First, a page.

– Do dress properly—shoes with rubber soles and heels, rubber gloves, long sleeved shirt or jacket.
- Use a rope to lift the access point. If the assembly starts to drop, get away from it and let it fall.
- If any part of the antenna system should come in contact with a power line, do not touch it or try to remove it yourself. Call your local power company. They will remove it safely.
If an accident should occur, call for qualified emergency help immediately.
Avoiding Damage to Radios in a Testing Environment
The radios on outdoor units (bridges) have higher transmit power levels than radios on indoor units (access points). When you test high-power radios in a link, you must avoid exceeding the maximum receive input level for the receiver. At levels above the normal operating range, packet error rate (PER) performance is degraded. At even higher levels, the receiver can be permanently damaged. To avoid receiver damage and PER degradation, you can use one of the following techniques:
- Separate the omnidirectional antennas by at least 2 ft (0.6 m) to avoid receiver damage or by at least 25 ft (7.6 m) to avoid PER degradation.
Note These distances assume free space path loss and are conservative estimates. Required separation distances for damage and performance degradation levels in actual deployments are less if conditions are not non-line-of-sight.
- Reduce the configured transmit power to the minimum level.
- Use directional antennas, and keep them away from each other.
- Cable the radios together using a combination of attenuators, combiners, or splitters to achieve a total attenuation of at least 60 dB.
For a radiated test bed, the following equation describes the relationships among transmit power, antenna gain, attenuation, and receiver sensitivity:
txpwr + tx gain + rx gain - [attenuation due to antenna spacing] < max rx input level
txpwr = Radio transmit power level
tx gain = transmitter antenna gain
rx gain = receiver antenna gain
For a conducted test bed, the following equation describes the relationships among transmit power, antenna gain, and receiver sensitivity:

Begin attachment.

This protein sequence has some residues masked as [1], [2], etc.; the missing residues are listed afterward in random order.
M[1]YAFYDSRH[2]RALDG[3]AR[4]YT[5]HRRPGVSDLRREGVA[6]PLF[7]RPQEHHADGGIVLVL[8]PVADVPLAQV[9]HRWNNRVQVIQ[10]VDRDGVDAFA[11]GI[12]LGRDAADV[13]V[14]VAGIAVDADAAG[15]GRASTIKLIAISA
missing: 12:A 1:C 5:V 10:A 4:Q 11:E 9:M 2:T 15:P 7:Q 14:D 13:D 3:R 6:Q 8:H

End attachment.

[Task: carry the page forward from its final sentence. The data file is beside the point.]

txpwr - [attenuation due to coaxial components] < max rx input level
Under no circumstances should you connect the antenna port from one access point to the antenna port of another access point without using an RF attenuator. If you connect antenna ports, you must not exceed the maximum survivable receive level of 0 dBm. Never exceed 0 dBm, or damage to the access point can occur. Using attenuators, combiners, and splitters having a total of at least 60 dB of attenuation ensures that the receiver is not damaged and that PER performance is not degraded.
Additional Considerations for Hazardous Locations
This section describes special considerations for preparing the 1552H, 1552SA/1552SD and 1552WU access points for installation in Class I, Division 2/Zone 2 hazardous locations.
Note This document does not provide specific procedures for installing conduit. You must ensure that your installation techniques and procedures comply with Class I, Division 2/Zone 2 hazardous location installation regulations for your geographic location.
The access point hazardous location option complies with safety standards for Class I, Division 2/Zone 2 hazardous locations where ignitable concentrations of flammable gases, vapors, or liquids are not likely to exist under normal operation conditions.
When you select the hazardous location option as part of the ordering process, Cisco configures the system to contain the new components. Assembly instructions placed in the shipping box provide information and assembly procedures. The hazardous location option configures the access point as follows:
- Do not install a battery in a Hazardous Location environment. Battery packs are not approved for Hazardous Locations.
- The AC power connections are moved to the inside of the access point by installing an AC entry board containing a terminal block. To comply with hazardous location requirements, AC power must be installed through rigid metal conduit to the terminal block.
Caution The electrical rating for hazardous location installations has a lower voltage rating (100-240 VAC, 50/60 Hz, 1A) than a non-hazardous location installation (100-480 VAC).
Caution Do not use 12 VDC input connection in hazardous locations.